Lombok earthquake: eight days later – Indonesia
âI live near the beach. I’m too scared to go home now – that’s why I stayed with my two sons here in the camp. My husband is a fisherman. He went fishing today but only caught 10 fish, which is not enough to sell to buy milk for my sons.
– Ibu Eli, who lives in the Rembiga Field camp.
When a 7.0 magnitude aftershock rocked Lombok, Indonesia on August 5, it seemed like everyone involved in disaster response was still busy responding to the 6.4 magnitude earthquake that struck the region on August 5. July 29.
It was all over the news. This strong aftershock had plunged everyone in Lombok, including tourists, into panic. My friends know that I am an aid worker and they have all started contacting me to ask if I know about the latest conditions in Lombok. Everyone is ready to help, to donate.
I was immediately in contact with Humanitarian Forum Indonesia, to see what other members of HFI were doing. I know some of the members were already in Lombok after the first earthquake. I knew, however, that the National Disaster Management Agency had said that Indonesia did not need international assistance to respond. I didn’t know what this meant for CWS, which is an international organization with a local office in Indonesia.
What I did know, however, was that our team – like teams from all local organizations – were gravely concerned for the hundreds of people who were killed and the thousands who were injured or lost their homes in the quakes. earthen.
It didn’t take long for our team to find a way to engage in the humanitarian response in Lombok. I am the team’s Disaster Risk Management Specialist, and we suggested that I could be seconded (loaned) to the HFI team in Lombok to help coordinate and support the response. So I flew to Lombok on Sunday with a member of the HFI staff.
When we landed in Lombok, we went directly north to Lombok, the worst affected area. On the way, we passed the village of Senggigi, one of the famous tourist areas and the gateway to the popular Gili Islands. Many hotel buildings were damaged and guests were missing.
As we got closer to the north of Lombok, all houses, schools and other buildings were badly damaged. The people were just sitting in front of their collapsed houses. I guess they were trying to figure out what to do next. Women and children gathered in makeshift tents by the side of the road or in their fields.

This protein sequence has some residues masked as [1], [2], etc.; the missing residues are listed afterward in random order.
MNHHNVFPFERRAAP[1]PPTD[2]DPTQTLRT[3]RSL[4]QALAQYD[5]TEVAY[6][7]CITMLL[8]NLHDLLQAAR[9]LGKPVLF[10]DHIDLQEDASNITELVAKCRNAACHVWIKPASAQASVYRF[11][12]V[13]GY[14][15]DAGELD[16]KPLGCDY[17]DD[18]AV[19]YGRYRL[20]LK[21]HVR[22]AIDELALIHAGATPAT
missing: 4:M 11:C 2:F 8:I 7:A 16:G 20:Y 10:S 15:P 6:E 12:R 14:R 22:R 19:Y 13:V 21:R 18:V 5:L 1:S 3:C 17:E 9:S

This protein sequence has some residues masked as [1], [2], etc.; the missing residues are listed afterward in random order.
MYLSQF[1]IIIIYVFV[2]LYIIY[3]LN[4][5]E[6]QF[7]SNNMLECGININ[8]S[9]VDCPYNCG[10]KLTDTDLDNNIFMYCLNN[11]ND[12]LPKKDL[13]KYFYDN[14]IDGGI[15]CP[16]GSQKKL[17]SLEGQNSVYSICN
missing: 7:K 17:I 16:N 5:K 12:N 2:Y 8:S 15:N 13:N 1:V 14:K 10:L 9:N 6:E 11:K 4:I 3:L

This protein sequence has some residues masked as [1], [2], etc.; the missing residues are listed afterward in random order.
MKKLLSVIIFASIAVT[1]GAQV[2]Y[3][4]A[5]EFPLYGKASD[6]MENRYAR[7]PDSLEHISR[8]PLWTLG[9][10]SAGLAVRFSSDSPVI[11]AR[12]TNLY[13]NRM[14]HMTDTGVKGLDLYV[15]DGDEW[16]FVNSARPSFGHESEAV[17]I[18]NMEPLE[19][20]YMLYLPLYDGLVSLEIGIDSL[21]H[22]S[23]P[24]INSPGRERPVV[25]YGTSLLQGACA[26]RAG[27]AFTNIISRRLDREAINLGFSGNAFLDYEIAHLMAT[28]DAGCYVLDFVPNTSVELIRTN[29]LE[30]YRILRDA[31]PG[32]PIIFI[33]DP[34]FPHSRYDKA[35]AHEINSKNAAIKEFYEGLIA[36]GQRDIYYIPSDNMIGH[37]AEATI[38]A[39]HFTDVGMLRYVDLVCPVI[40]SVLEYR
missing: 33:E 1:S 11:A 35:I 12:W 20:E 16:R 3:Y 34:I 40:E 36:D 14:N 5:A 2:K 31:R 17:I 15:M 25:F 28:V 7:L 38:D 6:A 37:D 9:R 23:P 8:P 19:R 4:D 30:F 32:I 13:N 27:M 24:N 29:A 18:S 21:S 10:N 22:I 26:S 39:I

It was a devastating sight to see.
We arrived at the command post, where we met those responsible for the intervention. We have embarked on coordination meetings and what we call a joint needs assessment analysis. This means that we strategize on the main needs and how to meet them effectively and efficiently.
Then I took the time to visit the city of Mataram because I had heard that some areas of the city had also been affected. I visited a large field near the hostel where I was staying called Rembiga Field. It had become a camp for internally displaced people. They were mostly women and children who lived here in makeshift tents. They surrounded me when I tried to talk to a woman.
“I came from the North Lombok district because my house collapsed” said a woman.
“There is still no help that has come to us”, another said. Her friend intervened: _ “Well, there was help like food and snacks, but it was not enough because there were too many of us.” _ She continued, _ “We need to diapers and milk for babies. “_
It had been eight days since the earthquake rocked the island, and reports were still emerging that many areas had yet to receive aid. I was happy to be there, to work alongside others to make sure these women, and the thousands of others who have been affected, can get the help they need.
This blog was written by Mathilde Hutagaol, CWS Disaster Risk Management Specialist, on August 13, while in Lombok. She will provide another update in the coming days.